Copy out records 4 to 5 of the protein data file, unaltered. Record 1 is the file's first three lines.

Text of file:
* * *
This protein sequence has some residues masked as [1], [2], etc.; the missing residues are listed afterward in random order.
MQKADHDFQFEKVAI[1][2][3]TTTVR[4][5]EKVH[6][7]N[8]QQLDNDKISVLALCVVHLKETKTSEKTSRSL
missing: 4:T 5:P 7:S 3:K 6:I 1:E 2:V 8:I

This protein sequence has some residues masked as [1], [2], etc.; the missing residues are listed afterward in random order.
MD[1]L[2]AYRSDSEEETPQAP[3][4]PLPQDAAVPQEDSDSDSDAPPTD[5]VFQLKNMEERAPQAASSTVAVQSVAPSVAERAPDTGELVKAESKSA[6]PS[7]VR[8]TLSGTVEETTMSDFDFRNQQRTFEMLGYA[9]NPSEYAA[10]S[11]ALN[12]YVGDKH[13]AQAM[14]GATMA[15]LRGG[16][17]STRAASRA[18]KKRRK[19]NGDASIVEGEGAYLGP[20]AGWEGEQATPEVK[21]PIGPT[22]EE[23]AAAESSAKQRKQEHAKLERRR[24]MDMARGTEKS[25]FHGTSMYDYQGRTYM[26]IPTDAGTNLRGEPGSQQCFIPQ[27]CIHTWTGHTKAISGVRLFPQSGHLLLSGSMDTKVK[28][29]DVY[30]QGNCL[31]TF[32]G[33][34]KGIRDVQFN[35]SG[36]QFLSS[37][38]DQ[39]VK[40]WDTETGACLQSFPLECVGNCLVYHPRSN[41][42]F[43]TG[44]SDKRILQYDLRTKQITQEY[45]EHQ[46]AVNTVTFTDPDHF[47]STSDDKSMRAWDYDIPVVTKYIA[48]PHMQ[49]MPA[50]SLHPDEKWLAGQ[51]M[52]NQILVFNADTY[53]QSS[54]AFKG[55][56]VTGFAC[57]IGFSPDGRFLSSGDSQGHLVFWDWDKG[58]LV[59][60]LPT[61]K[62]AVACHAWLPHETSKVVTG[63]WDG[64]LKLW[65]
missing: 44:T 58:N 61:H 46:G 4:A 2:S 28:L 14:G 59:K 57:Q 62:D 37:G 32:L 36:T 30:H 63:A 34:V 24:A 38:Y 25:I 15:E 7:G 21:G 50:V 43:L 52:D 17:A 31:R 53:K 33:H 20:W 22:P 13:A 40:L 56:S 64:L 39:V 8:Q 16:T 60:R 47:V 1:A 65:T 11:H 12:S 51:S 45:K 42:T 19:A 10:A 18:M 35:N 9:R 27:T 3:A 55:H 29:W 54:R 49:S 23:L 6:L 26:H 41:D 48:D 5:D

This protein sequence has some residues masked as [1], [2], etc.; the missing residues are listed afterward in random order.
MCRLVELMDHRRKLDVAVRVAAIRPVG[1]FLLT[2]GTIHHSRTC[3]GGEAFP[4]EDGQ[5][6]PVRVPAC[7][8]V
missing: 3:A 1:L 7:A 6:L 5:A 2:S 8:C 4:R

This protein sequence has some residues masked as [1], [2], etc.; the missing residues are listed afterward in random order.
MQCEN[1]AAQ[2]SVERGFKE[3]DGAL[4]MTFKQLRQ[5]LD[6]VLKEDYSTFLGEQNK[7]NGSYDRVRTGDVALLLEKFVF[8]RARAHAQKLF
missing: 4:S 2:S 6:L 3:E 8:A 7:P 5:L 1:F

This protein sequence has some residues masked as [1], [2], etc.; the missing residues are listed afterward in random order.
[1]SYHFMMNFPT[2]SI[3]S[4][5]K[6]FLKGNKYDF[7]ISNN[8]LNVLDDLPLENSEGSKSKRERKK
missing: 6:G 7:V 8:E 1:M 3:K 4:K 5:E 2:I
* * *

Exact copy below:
This protein sequence has some residues masked as [1], [2], etc.; the missing residues are listed afterward in random order.
MQCEN[1]AAQ[2]SVERGFKE[3]DGAL[4]MTFKQLRQ[5]LD[6]VLKEDYSTFLGEQNK[7]NGSYDRVRTGDVALLLEKFVF[8]RARAHAQKLF
missing: 4:S 2:S 6:L 3:E 8:A 7:P 5:L 1:F

This protein sequence has some residues masked as [1], [2], etc.; the missing residues are listed afterward in random order.
[1]SYHFMMNFPT[2]SI[3]S[4][5]K[6]FLKGNKYDF[7]ISNN[8]LNVLDDLPLENSEGSKSKRERKK
missing: 6:G 7:V 8:E 1:M 3:K 4:K 5:E 2:I